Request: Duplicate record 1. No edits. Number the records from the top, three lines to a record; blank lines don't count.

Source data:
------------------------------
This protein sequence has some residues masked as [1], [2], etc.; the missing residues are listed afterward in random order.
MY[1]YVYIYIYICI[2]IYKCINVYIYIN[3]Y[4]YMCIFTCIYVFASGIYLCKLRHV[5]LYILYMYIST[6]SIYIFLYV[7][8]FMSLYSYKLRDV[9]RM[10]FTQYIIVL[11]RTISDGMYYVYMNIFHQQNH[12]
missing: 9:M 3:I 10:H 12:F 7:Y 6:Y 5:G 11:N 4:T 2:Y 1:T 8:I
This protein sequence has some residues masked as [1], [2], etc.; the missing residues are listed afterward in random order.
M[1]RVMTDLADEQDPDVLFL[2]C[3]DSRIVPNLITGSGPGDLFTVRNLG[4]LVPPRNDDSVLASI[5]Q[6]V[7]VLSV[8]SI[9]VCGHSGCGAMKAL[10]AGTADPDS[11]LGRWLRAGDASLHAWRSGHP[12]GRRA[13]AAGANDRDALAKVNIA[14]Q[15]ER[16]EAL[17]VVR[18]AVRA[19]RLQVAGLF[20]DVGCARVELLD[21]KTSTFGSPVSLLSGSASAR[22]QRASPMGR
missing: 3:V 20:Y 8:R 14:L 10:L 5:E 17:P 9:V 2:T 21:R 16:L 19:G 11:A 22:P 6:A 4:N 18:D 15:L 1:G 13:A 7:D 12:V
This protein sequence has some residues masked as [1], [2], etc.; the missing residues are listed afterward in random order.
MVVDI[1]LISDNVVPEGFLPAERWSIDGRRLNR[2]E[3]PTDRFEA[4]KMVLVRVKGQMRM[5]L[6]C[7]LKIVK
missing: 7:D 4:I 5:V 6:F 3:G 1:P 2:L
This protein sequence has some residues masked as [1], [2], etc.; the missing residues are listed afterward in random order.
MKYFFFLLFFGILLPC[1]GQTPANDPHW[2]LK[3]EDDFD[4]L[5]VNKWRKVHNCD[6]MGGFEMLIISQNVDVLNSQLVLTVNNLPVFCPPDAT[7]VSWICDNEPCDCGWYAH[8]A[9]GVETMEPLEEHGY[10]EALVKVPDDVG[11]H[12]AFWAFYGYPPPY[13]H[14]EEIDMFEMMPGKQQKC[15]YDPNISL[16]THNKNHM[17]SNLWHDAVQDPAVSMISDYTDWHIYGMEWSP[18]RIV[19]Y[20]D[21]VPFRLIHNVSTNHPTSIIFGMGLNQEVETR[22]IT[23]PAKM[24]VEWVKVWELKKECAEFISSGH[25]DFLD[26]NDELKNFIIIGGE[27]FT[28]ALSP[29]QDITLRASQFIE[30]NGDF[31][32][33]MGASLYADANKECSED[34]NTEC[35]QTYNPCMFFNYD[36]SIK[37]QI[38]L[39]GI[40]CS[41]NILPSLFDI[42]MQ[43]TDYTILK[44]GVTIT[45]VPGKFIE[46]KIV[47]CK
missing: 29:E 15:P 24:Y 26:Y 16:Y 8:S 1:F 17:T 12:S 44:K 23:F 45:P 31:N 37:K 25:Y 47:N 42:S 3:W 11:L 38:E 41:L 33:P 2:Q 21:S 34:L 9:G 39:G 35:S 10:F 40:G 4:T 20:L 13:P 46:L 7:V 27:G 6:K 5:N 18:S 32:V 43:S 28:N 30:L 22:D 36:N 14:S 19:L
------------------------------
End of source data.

This protein sequence has some residues masked as [1], [2], etc.; the missing residues are listed afterward in random order.
MY[1]YVYIYIYICI[2]IYKCINVYIYIN[3]Y[4]YMCIFTCIYVFASGIYLCKLRHV[5]LYILYMYIST[6]SIYIFLYV[7][8]FMSLYSYKLRDV[9]RM[10]FTQYIIVL[11]RTISDGMYYVYMNIFHQQNH[12]
missing: 9:M 3:I 10:H 12:F 7:Y 6:Y 5:G 11:N 4:T 2:Y 1:T 8:I